Few cities in the world are as cinematic as Paris – the French city of lights and love, art and culture.
I’ve visited Paris only twice, and both times I felt like I was walking around a movie set. That might be because the city is so darn pretty, with all its iconic landmarks – the Eiffel Tower, Arc de Triomphe, Notre Dame, etc. – or it might be because I’ve just seen so many movies set there.
These are some of my favourite movies set in Paris – the ones that make me want to rush to the airport and jump in the next plane to Paris.
5. Paris, je t’aime
There’s something for everyone in Paris, je t’aime (‘Paris, I love you’ in English), a 2006 anthology featuring 18 short films, each set in a different one of the arrondissements (or districts) of Paris.
These films span different genres – everything from romance and comedy, to drama and even horror – and star some relatively big-name stars, including Natalie Portman, Elijah Wood, Willem Dafoe, and Juliette Binoche.
One of my favourite segments was directed by Joel and Ethan Coen, and features Steve Buscemi as an American tourist who unwittingly becomes embroiled in the domestic squabbles of a Parisian couple after he makes eye contact with them on the Paris Metro – something you should never do.
What can I say about this much-loved Pixar film that hasn’t already been said? Ratatouille, the story of a rat who yearns to become a top French chef, makes me yearn to eat some top French food.
Paris has never looked better than it does in Ratatouille. The film’s animators obviously went to great lengths to depict the idealised version of Paris, and it looks like a fairy-tale kingdom in a distant land. No wonder Disneyland Paris has dedicated an entire area to this film.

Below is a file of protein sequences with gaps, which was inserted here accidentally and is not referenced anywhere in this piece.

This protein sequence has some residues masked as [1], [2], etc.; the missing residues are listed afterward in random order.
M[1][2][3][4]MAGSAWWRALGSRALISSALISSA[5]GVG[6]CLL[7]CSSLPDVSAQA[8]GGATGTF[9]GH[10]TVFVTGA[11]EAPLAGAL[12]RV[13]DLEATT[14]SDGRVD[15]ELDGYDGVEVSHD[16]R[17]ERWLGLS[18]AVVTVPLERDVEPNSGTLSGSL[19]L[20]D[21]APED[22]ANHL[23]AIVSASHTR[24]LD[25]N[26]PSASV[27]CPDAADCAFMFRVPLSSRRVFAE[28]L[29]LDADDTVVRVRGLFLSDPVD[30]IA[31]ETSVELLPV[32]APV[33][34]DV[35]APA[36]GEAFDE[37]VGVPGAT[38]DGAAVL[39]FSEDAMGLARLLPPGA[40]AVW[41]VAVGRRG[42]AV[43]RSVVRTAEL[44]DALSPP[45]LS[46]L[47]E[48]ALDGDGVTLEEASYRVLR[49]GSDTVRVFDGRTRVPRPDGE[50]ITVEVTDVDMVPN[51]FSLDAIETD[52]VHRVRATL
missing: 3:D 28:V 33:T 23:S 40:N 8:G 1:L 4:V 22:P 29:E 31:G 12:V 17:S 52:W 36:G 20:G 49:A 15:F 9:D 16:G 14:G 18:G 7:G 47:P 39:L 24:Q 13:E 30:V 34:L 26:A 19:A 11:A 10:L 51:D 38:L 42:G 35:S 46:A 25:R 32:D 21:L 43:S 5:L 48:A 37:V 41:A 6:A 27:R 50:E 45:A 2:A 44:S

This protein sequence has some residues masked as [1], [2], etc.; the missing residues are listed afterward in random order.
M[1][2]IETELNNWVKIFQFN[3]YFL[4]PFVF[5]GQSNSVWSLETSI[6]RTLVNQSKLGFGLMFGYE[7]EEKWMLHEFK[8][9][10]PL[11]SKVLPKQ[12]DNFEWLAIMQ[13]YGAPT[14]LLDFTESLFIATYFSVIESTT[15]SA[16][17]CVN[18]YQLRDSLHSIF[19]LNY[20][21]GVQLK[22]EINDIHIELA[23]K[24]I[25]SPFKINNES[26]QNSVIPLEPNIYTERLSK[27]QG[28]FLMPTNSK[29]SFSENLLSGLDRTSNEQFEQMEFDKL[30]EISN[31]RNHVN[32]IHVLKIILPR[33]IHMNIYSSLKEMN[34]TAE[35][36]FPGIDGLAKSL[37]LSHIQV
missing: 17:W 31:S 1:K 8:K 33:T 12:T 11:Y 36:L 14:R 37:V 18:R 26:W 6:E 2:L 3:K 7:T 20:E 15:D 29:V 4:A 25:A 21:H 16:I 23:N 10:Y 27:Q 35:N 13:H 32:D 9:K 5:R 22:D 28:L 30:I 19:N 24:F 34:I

3. Midnight in Paris
Speaking of fairy tales, Midnight in Paris is the charming story of an aspiring novelist on holiday in Paris (Owen Wilson) who finds himself travelling back to the 1920s – his favourite period in Parisian history – every night at midnight.
But Midnight in Paris is far from a science fiction film. This clever and very witty romantic comedy skips over the how and focusses on the characters. Writer/director Woody Allen has always been a master of filming on location, making a city one of the characters of the story, and this is one of the best examples of that.
Midnight in Paris is a celebration of the city and its intellectual and artistic history.
I’m not exactly going out on a limb here when I say that five-time Oscar nominated film Amélie is an amazing film.
Amélie (Audrey Tautou) is a shy, almost pixie-like waitress at a café in Montmartre who sets off on a series of escapades to make the people around her happy, while also pursuing a guy who likes to collect the discarded photo-booth photos. It’s très whimsical. Hilarity, drama, and romance ensues.
Directed by Jean-Pierre Jeunet, Amélie is a warm and delightful movie that would have to be near the top of most critics’ favourite French films. Paris looks great in it, and there are even some walking tours in Paris that’ll take you past some of the film’s locations.
1. Before Sunset
I absolutely love this movie, which reunites Jesse (Ethan Hawke) and Celine (Julie Delphy) nine years after their fleeting one-night romance in Vienna (see the excellent earlier film Before Sunrise). They only have a few hours in Paris to get reacquainted before Jesse, who’s in Paris on a book tour, has to fly back to America.
Before Sunset is a near-perfect movie – the acting is great, the dialogue is amazing, the cinematography is sublime. Director Richard Linklater’s super-long takes (the longest is 11 minutes) are a thing of beauty, especially when shot along the Seine during mid-late afternoon.
From a travel perspective, watching Before Sunset is like going on a walking tour of Paris from the comfort of your own couch. And if you’re a big fan of this series of movies, then it’s like taking a very good friend with you.
You must watch this amazing movie. Check out my favourite scene from Before Sunset below…
**Spoiler warning: this song appears late in the film and summarises the first film**